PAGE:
Atom probe tomography characterization of heavily cold drawn pearlitic steel wire

Institut für Materialphysik, Georg-August-Universität Göttingen, Friedrich-Hund-Platz 1, D-37077 Göttingen, Germany.
Ultramicroscopy (Impact Factor: 2.44). 11/2010; 111(6):628-32. DOI: 10.1016/j.ultramic.2010.11.010
Source: PubMed


Atom Probe Tomography (APT) was used to analyze the carbon distribution in a heavily cold drawn pearlitic steel wire with a true strain of 6.02. The carbon concentrations in cementite and ferrite were separately measured by a sub-volume method and compared with the literature data. It is found that the carbon concentration in ferrite saturates with strain. The carbon concentration in cementite decreases with the lamellar thickness, while the carbon atoms segregate at dislocations or cell/grain boundaries in ferrite. The mechanism of cementite decomposition is discussed in terms of the evolution of dislocation structure during severe plastic deformation.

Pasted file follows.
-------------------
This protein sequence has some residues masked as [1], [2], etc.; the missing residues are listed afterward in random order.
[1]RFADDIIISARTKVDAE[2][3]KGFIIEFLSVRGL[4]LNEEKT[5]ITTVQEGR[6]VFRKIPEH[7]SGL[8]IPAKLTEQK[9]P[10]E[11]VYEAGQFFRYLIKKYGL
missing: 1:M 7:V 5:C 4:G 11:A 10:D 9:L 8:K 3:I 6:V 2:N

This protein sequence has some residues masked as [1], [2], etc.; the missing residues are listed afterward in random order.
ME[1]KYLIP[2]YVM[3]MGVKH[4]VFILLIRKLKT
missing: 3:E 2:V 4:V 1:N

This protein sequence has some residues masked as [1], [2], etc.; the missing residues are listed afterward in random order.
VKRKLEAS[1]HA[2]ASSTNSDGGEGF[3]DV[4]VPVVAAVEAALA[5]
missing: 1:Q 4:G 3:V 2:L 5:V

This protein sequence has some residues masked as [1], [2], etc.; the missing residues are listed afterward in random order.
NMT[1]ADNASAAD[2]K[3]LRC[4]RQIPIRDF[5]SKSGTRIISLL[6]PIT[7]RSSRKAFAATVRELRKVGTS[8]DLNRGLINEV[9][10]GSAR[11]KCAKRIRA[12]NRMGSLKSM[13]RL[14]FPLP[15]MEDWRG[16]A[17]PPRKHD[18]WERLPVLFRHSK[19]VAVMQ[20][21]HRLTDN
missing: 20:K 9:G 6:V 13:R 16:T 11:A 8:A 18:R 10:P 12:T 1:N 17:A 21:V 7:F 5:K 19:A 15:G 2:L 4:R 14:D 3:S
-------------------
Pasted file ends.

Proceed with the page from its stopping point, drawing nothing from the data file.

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    • "APT data were visualized and analyzed through the program IVAS3.6.2 (Cameca). The assignment of peaks in the mass spectra of pearlitic steels was addressed according to reports [15] [16]. "
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    ABSTRACT: Atom-probe tomography (APT) and first-principle calculations are employed to investigate the role of Si on the partitioning behavior of Mn in pearlitic steel. Mn is experimentally observed to partition preferentially to cementite, while Si prefers to bcc α-Fe by APT. The partitioning ratio of Mn in SWRS87BM steel (i.e., 8.17±1.57) is more pronounced than that in SWRS82B steel (i.e., 3.66±0.44), which is attributed to the higher content of Si in the former than in the latter. First-principle calculations illustrate that Si atoms, which strongly partition to bcc α-Fe phase, repulse Mn atoms into cementite phase and increase the Mn partitioning ratio.
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